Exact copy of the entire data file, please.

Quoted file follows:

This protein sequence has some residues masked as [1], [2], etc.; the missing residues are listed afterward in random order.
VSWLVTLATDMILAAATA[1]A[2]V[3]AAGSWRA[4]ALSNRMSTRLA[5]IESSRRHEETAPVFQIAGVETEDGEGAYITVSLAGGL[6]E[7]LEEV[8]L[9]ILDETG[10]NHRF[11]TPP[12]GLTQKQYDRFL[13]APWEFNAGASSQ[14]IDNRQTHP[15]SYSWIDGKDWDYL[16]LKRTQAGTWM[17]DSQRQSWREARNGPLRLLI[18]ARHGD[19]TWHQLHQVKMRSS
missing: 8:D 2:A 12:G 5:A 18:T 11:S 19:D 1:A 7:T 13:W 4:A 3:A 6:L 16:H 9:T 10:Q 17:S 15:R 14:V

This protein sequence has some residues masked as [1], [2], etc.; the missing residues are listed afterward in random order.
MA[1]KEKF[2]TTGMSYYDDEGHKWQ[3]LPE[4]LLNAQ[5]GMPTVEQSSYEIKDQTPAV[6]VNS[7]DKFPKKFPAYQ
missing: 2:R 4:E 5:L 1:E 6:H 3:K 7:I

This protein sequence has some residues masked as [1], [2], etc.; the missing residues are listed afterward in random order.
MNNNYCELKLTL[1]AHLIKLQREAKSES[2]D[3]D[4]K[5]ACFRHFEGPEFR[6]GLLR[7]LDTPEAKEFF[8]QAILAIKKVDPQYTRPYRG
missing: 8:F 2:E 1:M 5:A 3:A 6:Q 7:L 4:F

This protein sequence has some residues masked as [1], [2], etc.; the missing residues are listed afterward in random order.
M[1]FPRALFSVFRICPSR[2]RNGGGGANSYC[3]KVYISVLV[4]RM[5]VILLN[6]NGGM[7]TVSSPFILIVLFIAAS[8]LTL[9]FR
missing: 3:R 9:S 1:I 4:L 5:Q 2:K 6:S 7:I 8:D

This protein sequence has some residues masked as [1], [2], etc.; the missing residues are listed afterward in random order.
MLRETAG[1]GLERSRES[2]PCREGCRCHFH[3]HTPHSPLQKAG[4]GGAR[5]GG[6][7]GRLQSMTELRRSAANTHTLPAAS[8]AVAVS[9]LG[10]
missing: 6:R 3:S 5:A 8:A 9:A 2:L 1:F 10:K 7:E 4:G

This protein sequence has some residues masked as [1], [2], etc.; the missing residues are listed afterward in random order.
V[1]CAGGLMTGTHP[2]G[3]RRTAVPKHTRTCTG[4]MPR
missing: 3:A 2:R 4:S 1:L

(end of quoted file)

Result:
This protein sequence has some residues masked as [1], [2], etc.; the missing residues are listed afterward in random order.
VSWLVTLATDMILAAATA[1]A[2]V[3]AAGSWRA[4]ALSNRMSTRLA[5]IESSRRHEETAPVFQIAGVETEDGEGAYITVSLAGGL[6]E[7]LEEV[8]L[9]ILDETG[10]NHRF[11]TPP[12]GLTQKQYDRFL[13]APWEFNAGASSQ[14]IDNRQTHP[15]SYSWIDGKDWDYL[16]LKRTQAGTWM[17]DSQRQSWREARNGPLRLLI[18]ARHGD[19]TWHQLHQVKMRSS
missing: 8:D 2:A 12:G 5:A 18:T 11:S 19:D 1:A 7:T 13:W 4:A 3:A 6:L 16:H 9:T 10:Q 17:S 15:R 14:V

This protein sequence has some residues masked as [1], [2], etc.; the missing residues are listed afterward in random order.
MA[1]KEKF[2]TTGMSYYDDEGHKWQ[3]LPE[4]LLNAQ[5]GMPTVEQSSYEIKDQTPAV[6]VNS[7]DKFPKKFPAYQ
missing: 2:R 4:E 5:L 1:E 6:H 3:K 7:I

This protein sequence has some residues masked as [1], [2], etc.; the missing residues are listed afterward in random order.
MNNNYCELKLTL[1]AHLIKLQREAKSES[2]D[3]D[4]K[5]ACFRHFEGPEFR[6]GLLR[7]LDTPEAKEFF[8]QAILAIKKVDPQYTRPYRG
missing: 8:F 2:E 1:M 5:A 3:A 6:Q 7:L 4:F

This protein sequence has some residues masked as [1], [2], etc.; the missing residues are listed afterward in random order.
M[1]FPRALFSVFRICPSR[2]RNGGGGANSYC[3]KVYISVLV[4]RM[5]VILLN[6]NGGM[7]TVSSPFILIVLFIAAS[8]LTL[9]FR
missing: 3:R 9:S 1:I 4:L 5:Q 2:K 6:S 7:I 8:D

This protein sequence has some residues masked as [1], [2], etc.; the missing residues are listed afterward in random order.
MLRETAG[1]GLERSRES[2]PCREGCRCHFH[3]HTPHSPLQKAG[4]GGAR[5]GG[6][7]GRLQSMTELRRSAANTHTLPAAS[8]AVAVS[9]LG[10]
missing: 6:R 3:S 5:A 8:A 9:A 2:L 1:F 10:K 7:E 4:G

This protein sequence has some residues masked as [1], [2], etc.; the missing residues are listed afterward in random order.
V[1]CAGGLMTGTHP[2]G[3]RRTAVPKHTRTCTG[4]MPR
missing: 3:A 2:R 4:S 1:L